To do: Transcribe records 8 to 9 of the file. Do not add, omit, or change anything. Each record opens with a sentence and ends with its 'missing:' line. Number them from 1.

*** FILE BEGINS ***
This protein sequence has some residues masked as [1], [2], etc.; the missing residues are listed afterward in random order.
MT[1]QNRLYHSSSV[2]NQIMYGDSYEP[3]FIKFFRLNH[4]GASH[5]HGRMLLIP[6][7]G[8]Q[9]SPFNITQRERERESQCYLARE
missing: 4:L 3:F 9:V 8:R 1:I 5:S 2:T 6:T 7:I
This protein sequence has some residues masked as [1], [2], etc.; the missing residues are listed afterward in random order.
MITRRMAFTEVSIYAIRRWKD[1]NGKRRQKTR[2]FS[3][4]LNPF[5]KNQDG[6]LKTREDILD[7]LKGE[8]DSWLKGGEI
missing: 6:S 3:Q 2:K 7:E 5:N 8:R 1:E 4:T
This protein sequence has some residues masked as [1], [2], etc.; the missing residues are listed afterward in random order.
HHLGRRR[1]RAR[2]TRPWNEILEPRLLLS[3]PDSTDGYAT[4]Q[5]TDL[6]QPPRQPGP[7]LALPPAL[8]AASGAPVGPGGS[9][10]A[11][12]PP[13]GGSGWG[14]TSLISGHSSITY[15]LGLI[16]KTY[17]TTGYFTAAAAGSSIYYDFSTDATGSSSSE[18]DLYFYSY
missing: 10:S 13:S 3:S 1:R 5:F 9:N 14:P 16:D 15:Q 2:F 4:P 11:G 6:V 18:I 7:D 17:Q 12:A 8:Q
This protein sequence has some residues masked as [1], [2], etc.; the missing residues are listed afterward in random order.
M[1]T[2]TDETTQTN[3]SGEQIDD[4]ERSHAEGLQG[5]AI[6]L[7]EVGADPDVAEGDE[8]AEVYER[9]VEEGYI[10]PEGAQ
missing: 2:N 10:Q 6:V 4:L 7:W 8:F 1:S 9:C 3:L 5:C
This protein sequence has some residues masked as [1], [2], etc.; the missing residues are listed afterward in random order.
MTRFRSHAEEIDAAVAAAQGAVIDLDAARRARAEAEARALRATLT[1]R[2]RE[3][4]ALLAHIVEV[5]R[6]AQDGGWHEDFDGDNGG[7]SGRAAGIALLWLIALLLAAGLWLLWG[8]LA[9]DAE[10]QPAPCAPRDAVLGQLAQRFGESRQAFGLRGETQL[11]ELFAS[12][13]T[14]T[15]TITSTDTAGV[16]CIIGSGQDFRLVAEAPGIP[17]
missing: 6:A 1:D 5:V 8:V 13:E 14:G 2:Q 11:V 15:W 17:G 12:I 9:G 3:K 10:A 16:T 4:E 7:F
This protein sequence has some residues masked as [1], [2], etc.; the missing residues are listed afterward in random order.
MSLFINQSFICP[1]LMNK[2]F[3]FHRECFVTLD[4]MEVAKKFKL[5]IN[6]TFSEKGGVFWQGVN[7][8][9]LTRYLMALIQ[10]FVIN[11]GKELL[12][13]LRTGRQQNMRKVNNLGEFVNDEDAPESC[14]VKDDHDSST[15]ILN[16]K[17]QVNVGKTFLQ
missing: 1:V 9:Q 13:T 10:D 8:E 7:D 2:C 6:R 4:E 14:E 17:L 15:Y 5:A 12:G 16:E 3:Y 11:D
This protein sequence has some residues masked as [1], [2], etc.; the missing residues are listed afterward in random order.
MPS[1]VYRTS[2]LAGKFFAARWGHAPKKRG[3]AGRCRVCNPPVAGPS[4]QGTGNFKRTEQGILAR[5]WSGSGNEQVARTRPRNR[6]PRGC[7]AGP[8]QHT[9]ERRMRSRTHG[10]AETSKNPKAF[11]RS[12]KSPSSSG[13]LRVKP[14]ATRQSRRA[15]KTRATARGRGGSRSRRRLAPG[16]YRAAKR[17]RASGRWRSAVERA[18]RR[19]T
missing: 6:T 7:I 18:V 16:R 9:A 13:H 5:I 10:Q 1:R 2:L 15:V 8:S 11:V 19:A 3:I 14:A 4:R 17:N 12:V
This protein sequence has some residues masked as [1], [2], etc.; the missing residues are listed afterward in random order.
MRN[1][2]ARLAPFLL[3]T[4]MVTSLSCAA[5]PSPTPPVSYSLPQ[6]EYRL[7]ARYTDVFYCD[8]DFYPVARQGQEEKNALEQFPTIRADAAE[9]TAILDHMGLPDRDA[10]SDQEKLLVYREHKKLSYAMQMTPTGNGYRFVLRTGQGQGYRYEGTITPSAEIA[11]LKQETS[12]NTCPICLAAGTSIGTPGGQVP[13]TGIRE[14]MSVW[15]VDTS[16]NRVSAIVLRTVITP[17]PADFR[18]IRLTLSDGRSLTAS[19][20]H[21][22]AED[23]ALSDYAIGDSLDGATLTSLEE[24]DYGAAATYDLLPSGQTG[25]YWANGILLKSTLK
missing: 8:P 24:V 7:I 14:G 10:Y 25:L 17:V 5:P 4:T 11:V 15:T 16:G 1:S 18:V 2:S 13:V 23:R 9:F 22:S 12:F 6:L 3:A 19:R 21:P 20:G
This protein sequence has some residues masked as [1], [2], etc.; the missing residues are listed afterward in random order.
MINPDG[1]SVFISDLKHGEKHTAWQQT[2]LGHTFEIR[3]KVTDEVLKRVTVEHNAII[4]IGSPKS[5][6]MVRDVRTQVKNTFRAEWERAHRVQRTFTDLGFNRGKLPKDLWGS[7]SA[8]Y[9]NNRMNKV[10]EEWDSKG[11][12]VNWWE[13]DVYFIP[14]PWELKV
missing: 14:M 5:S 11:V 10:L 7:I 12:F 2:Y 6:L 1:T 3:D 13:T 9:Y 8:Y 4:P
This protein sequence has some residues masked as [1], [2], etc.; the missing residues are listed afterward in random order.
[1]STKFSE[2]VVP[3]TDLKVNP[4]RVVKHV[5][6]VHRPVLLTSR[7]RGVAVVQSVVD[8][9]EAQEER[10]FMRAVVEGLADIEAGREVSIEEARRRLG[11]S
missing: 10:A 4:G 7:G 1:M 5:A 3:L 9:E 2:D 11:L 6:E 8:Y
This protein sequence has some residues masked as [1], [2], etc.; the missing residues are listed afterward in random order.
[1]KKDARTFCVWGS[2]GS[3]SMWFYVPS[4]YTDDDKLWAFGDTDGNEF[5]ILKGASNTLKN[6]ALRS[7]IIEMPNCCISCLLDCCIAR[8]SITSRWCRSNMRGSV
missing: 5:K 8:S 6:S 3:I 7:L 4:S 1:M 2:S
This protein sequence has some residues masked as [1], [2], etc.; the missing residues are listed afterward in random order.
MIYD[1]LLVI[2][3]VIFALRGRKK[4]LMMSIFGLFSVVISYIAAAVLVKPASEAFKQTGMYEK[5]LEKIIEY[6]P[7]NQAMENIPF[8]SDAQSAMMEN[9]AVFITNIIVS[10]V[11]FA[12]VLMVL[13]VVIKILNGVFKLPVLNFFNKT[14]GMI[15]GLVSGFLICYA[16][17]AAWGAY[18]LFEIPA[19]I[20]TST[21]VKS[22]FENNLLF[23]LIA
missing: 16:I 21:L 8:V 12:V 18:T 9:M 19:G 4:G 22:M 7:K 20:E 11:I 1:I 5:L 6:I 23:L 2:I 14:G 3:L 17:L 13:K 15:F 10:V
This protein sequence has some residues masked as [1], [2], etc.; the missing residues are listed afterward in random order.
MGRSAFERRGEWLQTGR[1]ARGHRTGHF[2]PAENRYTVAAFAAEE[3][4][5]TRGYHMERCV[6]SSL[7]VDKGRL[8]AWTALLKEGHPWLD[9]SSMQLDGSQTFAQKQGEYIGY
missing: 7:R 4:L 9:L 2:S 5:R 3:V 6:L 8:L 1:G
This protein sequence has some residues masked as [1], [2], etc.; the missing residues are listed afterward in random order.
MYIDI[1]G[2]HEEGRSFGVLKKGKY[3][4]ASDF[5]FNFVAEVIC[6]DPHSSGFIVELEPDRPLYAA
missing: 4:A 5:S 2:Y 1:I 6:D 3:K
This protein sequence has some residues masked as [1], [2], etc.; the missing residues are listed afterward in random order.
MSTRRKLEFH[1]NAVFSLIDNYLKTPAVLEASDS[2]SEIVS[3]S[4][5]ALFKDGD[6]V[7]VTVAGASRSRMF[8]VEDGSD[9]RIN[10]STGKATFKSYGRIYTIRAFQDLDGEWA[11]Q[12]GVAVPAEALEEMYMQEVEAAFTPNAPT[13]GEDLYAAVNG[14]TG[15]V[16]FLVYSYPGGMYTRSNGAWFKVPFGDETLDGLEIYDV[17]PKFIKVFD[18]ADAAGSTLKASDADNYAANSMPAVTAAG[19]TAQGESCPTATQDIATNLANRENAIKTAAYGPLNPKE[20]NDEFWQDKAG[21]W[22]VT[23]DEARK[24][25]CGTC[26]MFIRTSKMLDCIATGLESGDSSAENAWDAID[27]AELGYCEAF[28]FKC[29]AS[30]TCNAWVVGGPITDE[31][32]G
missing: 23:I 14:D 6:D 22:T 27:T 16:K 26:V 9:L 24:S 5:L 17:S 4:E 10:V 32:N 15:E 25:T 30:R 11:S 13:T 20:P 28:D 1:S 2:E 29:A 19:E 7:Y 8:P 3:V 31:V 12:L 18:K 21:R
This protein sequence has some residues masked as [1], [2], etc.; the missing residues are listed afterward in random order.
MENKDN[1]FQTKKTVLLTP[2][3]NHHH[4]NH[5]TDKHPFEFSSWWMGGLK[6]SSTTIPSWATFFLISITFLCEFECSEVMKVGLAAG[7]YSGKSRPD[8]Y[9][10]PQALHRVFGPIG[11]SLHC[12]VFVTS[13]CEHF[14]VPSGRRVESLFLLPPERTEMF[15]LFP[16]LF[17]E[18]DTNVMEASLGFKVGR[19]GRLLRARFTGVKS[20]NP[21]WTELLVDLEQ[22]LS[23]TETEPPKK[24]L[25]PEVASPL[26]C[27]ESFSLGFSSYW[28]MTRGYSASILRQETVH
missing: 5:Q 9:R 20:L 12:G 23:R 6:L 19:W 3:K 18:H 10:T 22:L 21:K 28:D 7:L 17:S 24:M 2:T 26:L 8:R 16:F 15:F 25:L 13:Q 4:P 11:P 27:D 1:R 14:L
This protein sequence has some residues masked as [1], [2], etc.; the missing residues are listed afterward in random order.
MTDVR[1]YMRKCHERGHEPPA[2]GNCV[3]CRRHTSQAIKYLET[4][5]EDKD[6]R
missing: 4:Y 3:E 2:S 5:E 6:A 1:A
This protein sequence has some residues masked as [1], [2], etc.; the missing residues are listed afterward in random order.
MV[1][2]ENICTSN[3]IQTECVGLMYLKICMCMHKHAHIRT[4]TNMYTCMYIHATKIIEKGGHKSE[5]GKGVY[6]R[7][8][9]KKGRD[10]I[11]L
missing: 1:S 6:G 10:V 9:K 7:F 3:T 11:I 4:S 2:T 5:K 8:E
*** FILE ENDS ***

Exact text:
This protein sequence has some residues masked as [1], [2], etc.; the missing residues are listed afterward in random order.
MRN[1][2]ARLAPFLL[3]T[4]MVTSLSCAA[5]PSPTPPVSYSLPQ[6]EYRL[7]ARYTDVFYCD[8]DFYPVARQGQEEKNALEQFPTIRADAAE[9]TAILDHMGLPDRDA[10]SDQEKLLVYREHKKLSYAMQMTPTGNGYRFVLRTGQGQGYRYEGTITPSAEIA[11]LKQETS[12]NTCPICLAAGTSIGTPGGQVP[13]TGIRE[14]MSVW[15]VDTS[16]NRVSAIVLRTVITP[17]PADFR[18]IRLTLSDGRSLTAS[19][20]H[21][22]AED[23]ALSDYAIGDSLDGATLTSLEE[24]DYGAAATYDLLPSGQTG[25]YWANGILLKSTLK
missing: 8:P 24:V 7:I 14:G 10:Y 25:L 17:V 5:P 4:T 11:V 15:T 16:G 1:S 18:V 2:S 13:V 23:R 9:F 22:S 12:F 6:L 3:A 19:R 21:P 20:G
This protein sequence has some residues masked as [1], [2], etc.; the missing residues are listed afterward in random order.
MINPDG[1]SVFISDLKHGEKHTAWQQT[2]LGHTFEIR[3]KVTDEVLKRVTVEHNAII[4]IGSPKS[5][6]MVRDVRTQVKNTFRAEWERAHRVQRTFTDLGFNRGKLPKDLWGS[7]SA[8]Y[9]NNRMNKV[10]EEWDSKG[11][12]VNWWE[13]DVYFIP[14]PWELKV
missing: 14:M 5:S 11:V 10:L 7:I 12:F 2:Y 6:L 1:T 3:D 13:T 9:Y 8:Y 4:P